If Jesus talked to her, he risked losing the respect and approval of the leaders and important, influential people of his day. yet he saw that her heart hungered for him. He ignored appearances and reached out to heal the broken places in her life. The Samaritan woman wasn’t the only person of dubious appearance to whom Jesus reached out. He healed Mary Magdalene of her demonic possession in spite of the fact that respectable people despised her as a sinner and scorned her for her lifestyle. His association with her brought him condemnation at Simon’s feast (Luke 7:39). But Jesus wasn’t in the business of people- pleasing. He wanted hearts and it didn’t matter to him where they came from.
Interestingly, Jesus didn’t practise reverse snobbery either. He didn’t despise the upper classes for being wealthy and powerful. When Nicodemus came to him by night, Jesus didn’t dismiss him as a spiritually hopeless case because of his wealth, position of privilege and power. He read beneath the outward appearance and saw a soul that was hungering for truth.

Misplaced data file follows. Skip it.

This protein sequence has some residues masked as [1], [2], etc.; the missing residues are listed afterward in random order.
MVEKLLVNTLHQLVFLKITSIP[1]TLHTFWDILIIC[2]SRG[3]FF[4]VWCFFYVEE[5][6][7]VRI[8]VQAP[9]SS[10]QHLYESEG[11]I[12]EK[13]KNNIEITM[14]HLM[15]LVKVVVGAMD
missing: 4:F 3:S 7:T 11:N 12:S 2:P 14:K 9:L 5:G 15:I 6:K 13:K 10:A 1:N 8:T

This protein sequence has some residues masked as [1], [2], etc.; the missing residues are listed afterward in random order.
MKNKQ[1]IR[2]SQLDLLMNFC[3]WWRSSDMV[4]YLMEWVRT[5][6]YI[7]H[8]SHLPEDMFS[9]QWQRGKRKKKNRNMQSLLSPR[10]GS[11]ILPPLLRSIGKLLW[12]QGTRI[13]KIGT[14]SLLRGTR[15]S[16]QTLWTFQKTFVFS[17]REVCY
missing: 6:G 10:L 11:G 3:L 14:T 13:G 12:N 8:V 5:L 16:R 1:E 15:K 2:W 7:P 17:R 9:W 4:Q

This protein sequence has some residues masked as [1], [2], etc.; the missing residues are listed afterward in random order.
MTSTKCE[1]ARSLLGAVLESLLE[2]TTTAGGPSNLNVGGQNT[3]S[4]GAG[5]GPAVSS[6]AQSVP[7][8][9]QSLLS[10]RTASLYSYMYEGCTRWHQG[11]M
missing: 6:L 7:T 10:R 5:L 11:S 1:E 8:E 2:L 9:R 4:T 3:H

And He had lunch with Zacchaeus, a Jewish tax collector, despised by his own people. Where others saw what they perceived to be human trash, Jesus saw souls with a desire for his kingdom.Dand He responded by extending His kingdom of grace to them.
Glimpse Of God
What I saw that day was more than a scruffy, homeless man. It was more than Adelle’s ability to bring out the protective instincts in the men she meets. I saw a lonely soul with a deep need to love and care for someone. But more than that, I caught a glimpse of the heart of Jesus. Deep inside that shabby homeless man lived a little bit of Jesus’ love.
What did I see when I first looked at that man? I certainly wasn’t expecting to see the heart of Jesus! To my human eyes, he was a very unlikely place to find a little piece of God’s kingdom. He was not living a “respectable” life like me. He was dirty and intoxicated—I wouldn’t live like that! That makes me a better candidate for God’s kingdom than he, right?